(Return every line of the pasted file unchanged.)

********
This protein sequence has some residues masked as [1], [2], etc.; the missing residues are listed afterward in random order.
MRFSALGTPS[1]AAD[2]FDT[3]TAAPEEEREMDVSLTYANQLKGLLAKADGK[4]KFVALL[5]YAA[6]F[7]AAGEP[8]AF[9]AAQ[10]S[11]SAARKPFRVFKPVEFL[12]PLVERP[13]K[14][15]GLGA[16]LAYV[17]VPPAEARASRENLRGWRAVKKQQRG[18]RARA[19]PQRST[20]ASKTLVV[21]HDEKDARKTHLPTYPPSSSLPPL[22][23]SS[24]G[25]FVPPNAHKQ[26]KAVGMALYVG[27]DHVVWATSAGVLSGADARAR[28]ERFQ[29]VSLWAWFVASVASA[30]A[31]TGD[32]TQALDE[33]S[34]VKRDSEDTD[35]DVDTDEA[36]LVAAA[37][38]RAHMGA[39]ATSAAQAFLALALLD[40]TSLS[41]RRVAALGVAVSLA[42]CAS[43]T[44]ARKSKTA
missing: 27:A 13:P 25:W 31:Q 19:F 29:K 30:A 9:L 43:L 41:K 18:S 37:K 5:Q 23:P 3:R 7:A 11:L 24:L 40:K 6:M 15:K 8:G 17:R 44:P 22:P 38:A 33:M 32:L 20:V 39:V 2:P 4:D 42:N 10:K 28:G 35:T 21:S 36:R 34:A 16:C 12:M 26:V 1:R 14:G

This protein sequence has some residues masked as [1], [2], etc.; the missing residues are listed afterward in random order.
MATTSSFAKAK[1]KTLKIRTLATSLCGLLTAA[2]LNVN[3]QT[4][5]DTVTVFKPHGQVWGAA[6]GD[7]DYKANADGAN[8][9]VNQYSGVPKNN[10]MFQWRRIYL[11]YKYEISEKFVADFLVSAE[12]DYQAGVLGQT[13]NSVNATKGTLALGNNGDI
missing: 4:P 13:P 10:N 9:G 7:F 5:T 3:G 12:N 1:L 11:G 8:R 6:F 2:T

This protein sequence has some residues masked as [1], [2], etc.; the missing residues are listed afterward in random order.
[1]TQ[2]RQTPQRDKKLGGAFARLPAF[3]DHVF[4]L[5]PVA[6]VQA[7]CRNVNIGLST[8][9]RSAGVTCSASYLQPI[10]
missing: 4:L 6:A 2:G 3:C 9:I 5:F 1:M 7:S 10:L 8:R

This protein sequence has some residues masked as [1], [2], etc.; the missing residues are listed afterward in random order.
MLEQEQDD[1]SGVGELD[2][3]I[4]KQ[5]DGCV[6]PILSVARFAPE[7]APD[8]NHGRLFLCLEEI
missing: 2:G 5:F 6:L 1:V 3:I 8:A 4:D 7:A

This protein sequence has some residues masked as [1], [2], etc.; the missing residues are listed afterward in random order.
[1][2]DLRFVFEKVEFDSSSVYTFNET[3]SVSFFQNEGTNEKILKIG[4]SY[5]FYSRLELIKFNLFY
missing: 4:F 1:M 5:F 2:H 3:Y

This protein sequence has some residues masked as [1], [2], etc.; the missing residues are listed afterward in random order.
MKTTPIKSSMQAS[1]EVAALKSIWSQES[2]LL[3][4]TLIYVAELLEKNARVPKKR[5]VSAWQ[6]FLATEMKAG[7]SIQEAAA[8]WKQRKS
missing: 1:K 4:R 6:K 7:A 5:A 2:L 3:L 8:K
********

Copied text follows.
This protein sequence has some residues masked as [1], [2], etc.; the missing residues are listed afterward in random order.
MRFSALGTPS[1]AAD[2]FDT[3]TAAPEEEREMDVSLTYANQLKGLLAKADGK[4]KFVALL[5]YAA[6]F[7]AAGEP[8]AF[9]AAQ[10]S[11]SAARKPFRVFKPVEFL[12]PLVERP[13]K[14][15]GLGA[16]LAYV[17]VPPAEARASRENLRGWRAVKKQQRG[18]RARA[19]PQRST[20]ASKTLVV[21]HDEKDARKTHLPTYPPSSSLPPL[22][23]SS[24]G[25]FVPPNAHKQ[26]KAVGMALYVG[27]DHVVWATSAGVLSGADARAR[28]ERFQ[29]VSLWAWFVASVASA[30]A[31]TGD[32]TQALDE[33]S[34]VKRDSEDTD[35]DVDTDEA[36]LVAAA[37][38]RAHMGA[39]ATSAAQAFLALALLD[40]TSLS[41]RRVAALGVAVSLA[42]CAS[43]T[44]ARKSKTA
missing: 27:A 13:P 25:W 31:Q 19:F 29:K 30:A 9:L 43:L 41:K 18:S 37:K 5:Q 23:P 3:R 7:A 11:L 24:L 40:K 6:M 15:K 8:G 17:R 44:P 22:P 38:A 33:M 32:L 20:V 39:V 2:P 4:D 42:N 10:K 28:G 35:T 21:S 36:R 34:A 16:C 12:M 26:V 1:R 14:G

This protein sequence has some residues masked as [1], [2], etc.; the missing residues are listed afterward in random order.
MATTSSFAKAK[1]KTLKIRTLATSLCGLLTAA[2]LNVN[3]QT[4][5]DTVTVFKPHGQVWGAA[6]GD[7]DYKANADGAN[8][9]VNQYSGVPKNN[10]MFQWRRIYL[11]YKYEISEKFVADFLVSAE[12]DYQAGVLGQT[13]NSVNATKGTLALGNNGDI
missing: 4:P 13:P 10:N 9:G 7:F 5:T 3:G 12:N 1:L 11:G 8:R 6:F 2:T

This protein sequence has some residues masked as [1], [2], etc.; the missing residues are listed afterward in random order.
[1]TQ[2]RQTPQRDKKLGGAFARLPAF[3]DHVF[4]L[5]PVA[6]VQA[7]CRNVNIGLST[8][9]RSAGVTCSASYLQPI[10]
missing: 4:L 6:A 2:G 3:C 9:I 5:F 1:M 7:S 10:L 8:R

This protein sequence has some residues masked as [1], [2], etc.; the missing residues are listed afterward in random order.
MLEQEQDD[1]SGVGELD[2][3]I[4]KQ[5]DGCV[6]PILSVARFAPE[7]APD[8]NHGRLFLCLEEI
missing: 2:G 5:F 6:L 1:V 3:I 8:A 4:D 7:A

This protein sequence has some residues masked as [1], [2], etc.; the missing residues are listed afterward in random order.
[1][2]DLRFVFEKVEFDSSSVYTFNET[3]SVSFFQNEGTNEKILKIG[4]SY[5]FYSRLELIKFNLFY
missing: 4:F 1:M 5:F 2:H 3:Y

This protein sequence has some residues masked as [1], [2], etc.; the missing residues are listed afterward in random order.
MKTTPIKSSMQAS[1]EVAALKSIWSQES[2]LL[3][4]TLIYVAELLEKNARVPKKR[5]VSAWQ[6]FLATEMKAG[7]SIQEAAA[8]WKQRKS
missing: 1:K 4:R 6:K 7:A 5:A 2:L 3:L 8:K